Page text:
Quintana Roo was named after Andrés Eligio Quintana Roo in 1902.
Andrés was born in Mérida in 1787 to José Matías Quintana and doña María Ana Roo de Quintana. José Matías founded and edited the pro-independence movement newspaper Clamores de la Fielidad Americana during 1813 and 1814. Considered a rebel-rouser by the Spanish Viceroy, José Matías Quintana was arrested and sent to prison in Fort San Juan de Ulúa.
Andrés was to follow in his father’s footsteps. He first attended in the Seminario de San Idelfonso in Mérida, then later moved to Mexico City to study law at the Real y Pontificia Universidad de Nueva España in 1808. Upon graduation, he began practicing law in Mexico City, where he met his future-wife, Leona Vicario, the senior law partner’s niece. Leona supported Quintana Roo’s vociferous pro-independence stance in spite of her family’s pro-Crown position and she secretly funneled money and aid to the insurgents through Andrés. Andrés, in turn, was editor and publisher of the weekly pro-independence newspaper Patriótico Americano and wrote frequently for the pro-independence paper Ilustrador Americano. Because of her financial and in-kind contributions to the rebel cause, Leona was jailed in 1813. After she managed to escape, she and Andrés were married.
In 1813-14 Andrés presided over the National Constitutional Assembly that drafted the Constitution of Apatzingán, calling for Mexico’s independence. The Constitution failed, and Quintana Roo was subsequently pursued by the Royalists. Fearing he and his wife would be arrested and placed in front of a firing squad, he applied for, and was granted, a pardon in 1818. After the country’s independence in 1821, Quintana Roo presided over the Constitutional Congress that drafted the 1824 Constitution. He served as Undersecretary of Foreign Affairs under Emperor Agustín de Iturbide from 1822 to 1823, as a Justice of the Supreme Court from 1824–27, as the Mexican Plenipotentiary in London in 1828, and as a member of the Tripartite in 1829. In 1833 he was named Supreme Court Magistrate by General Antonio Lopez de Santa Ana, a position he held for the rest of his life. In 1836 he was named the first president of the Academy of San Juan de Letrán.
During the War of Independence, Yucatan tried various times to separate from Mexico and go it alone as an independent nation. In 1841, the government of General Santa Ana sent Quintana Roo to Yucatan to try to resolve the situation. He was able to negotiate a deal with the Yucatan government which granted the peninsula autonomy within the federalist state of Mexico, but, although the Yucatan government signed the treaty, Santa Ana refused to recognize the terms and it was scrapped.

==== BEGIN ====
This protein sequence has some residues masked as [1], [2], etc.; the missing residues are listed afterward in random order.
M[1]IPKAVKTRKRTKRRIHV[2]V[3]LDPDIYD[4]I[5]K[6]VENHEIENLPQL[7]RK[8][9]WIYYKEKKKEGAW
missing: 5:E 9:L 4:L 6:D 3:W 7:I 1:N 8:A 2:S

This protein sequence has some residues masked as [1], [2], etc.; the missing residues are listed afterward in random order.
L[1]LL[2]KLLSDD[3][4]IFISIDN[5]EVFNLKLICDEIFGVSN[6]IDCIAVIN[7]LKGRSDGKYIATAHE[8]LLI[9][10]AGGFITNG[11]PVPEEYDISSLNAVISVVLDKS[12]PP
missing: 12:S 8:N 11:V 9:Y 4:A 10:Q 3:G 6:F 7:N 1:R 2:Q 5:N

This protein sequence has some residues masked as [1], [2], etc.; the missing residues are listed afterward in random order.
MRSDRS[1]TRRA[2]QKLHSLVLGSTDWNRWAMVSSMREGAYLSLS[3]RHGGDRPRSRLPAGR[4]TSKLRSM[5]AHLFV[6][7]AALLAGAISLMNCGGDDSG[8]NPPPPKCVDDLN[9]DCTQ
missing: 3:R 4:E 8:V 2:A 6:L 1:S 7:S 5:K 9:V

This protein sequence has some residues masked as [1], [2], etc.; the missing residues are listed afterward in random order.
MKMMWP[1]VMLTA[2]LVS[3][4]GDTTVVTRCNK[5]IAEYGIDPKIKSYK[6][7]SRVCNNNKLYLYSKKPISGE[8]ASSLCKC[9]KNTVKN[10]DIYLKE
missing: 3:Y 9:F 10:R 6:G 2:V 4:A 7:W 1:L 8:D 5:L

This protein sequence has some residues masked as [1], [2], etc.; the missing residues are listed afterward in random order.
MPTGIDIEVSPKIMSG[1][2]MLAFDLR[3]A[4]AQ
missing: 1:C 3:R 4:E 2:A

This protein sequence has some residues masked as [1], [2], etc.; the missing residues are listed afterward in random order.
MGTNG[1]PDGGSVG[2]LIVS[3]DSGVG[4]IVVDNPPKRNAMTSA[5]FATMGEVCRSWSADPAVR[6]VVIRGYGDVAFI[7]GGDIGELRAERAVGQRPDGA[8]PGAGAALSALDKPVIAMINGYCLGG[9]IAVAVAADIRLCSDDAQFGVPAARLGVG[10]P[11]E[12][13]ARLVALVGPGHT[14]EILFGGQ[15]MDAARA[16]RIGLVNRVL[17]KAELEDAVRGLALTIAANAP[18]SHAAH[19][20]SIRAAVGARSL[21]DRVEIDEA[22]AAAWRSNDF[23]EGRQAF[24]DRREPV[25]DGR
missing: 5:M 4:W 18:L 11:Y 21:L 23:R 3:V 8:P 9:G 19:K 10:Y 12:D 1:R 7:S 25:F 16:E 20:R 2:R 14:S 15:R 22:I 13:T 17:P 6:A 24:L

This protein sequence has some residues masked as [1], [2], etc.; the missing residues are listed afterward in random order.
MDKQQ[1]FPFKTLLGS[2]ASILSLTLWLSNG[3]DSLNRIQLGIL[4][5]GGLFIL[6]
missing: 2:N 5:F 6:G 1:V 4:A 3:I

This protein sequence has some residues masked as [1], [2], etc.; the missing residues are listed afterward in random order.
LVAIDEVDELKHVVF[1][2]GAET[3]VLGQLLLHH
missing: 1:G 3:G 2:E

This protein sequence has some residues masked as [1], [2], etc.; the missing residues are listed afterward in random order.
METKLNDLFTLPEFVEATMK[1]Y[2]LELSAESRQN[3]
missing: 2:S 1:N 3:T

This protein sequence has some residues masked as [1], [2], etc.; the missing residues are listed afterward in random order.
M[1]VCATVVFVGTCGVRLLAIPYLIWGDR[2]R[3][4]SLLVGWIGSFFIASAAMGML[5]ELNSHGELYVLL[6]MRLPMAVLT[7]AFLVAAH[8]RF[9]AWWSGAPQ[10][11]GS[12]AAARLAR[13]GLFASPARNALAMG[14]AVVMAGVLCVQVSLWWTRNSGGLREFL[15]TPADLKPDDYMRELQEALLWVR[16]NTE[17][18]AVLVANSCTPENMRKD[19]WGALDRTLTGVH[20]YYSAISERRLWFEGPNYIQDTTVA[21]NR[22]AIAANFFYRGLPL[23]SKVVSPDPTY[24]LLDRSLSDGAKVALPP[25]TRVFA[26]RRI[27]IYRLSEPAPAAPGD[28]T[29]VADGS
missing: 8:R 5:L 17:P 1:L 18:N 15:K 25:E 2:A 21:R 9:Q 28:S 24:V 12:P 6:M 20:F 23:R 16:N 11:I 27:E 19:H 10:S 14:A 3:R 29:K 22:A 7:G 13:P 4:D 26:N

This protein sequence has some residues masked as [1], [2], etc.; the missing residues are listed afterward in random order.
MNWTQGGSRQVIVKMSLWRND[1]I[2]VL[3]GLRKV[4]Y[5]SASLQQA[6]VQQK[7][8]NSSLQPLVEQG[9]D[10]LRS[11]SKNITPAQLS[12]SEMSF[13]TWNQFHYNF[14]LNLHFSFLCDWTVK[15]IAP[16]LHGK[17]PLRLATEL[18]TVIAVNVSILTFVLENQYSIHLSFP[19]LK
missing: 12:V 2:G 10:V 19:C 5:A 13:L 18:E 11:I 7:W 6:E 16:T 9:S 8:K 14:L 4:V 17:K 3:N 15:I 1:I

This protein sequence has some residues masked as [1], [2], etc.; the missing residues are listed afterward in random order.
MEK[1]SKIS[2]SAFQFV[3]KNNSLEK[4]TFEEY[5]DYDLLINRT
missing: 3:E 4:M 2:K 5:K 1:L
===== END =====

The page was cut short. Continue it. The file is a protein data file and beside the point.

In 1842, Leona Vicario died and was buried in the Panteón de Santa Paula, in Mexico City. A special commission ordered by President Santa Anna named Leona the “Worthy and Sweet Mother of the Fatherland” (Benemerita y Dulcisima Madre de la Patria) in August 1842, just days after her death. She was the only civilian woman to have received a state funeral.
Andrés died nine years later, on April 15, 1851. Leona’s body was disinterred and they were buried together next to the Santuario de Nuestra Señora de los Ángeles in Mexico City. On May 28, 1900, the two bodies were moved and re-buried in the Rotonda de los Hombres Ilustres del Panteón Civil de Dolores. In 1910, they were moved again, this time to the Columna de la Independencia in Mexico City. In 2010, the remains were moved once more, first to Chapultepec Castle and then to the Palacio Nacional, where they were kept during Mexico’s Bicentenary celebrations. In 2011, the two’s remains were returned to the Columna de la Independencia in Mexico City.
Quintana Roo was a prolific writer and poet, publishing hundreds of newspaper and magazine articles, essays, and poems during his lifetime. His best known composition “Ode to the Sixteenth of December,” is a patriotic poem praising liberty and condemning tyranny.
On November 24, 1902, President Porfirio Díaz created the Federal Territory of Quintana Roo from the eastern coast of Yucatan.
In June, 1913, Mexican President Carranza reincorporated Quintana Roo back into Yucatan.
A few weeks later, Carranza reversed himself and made Quintana Roo a Federal Territory once more.
In December 1931, the Territory of Quintana Roo was again dissolved and re-incorporated into Yucatan.
On January 11, 1935, President Lázaro Cárdenas reversed the order and reinstated territory status to Quintana Roo.
On October 8, 1974, Quintana Roo became a free and sovereign State in the Mexican Union.
copyright Ric Hajovsky 2012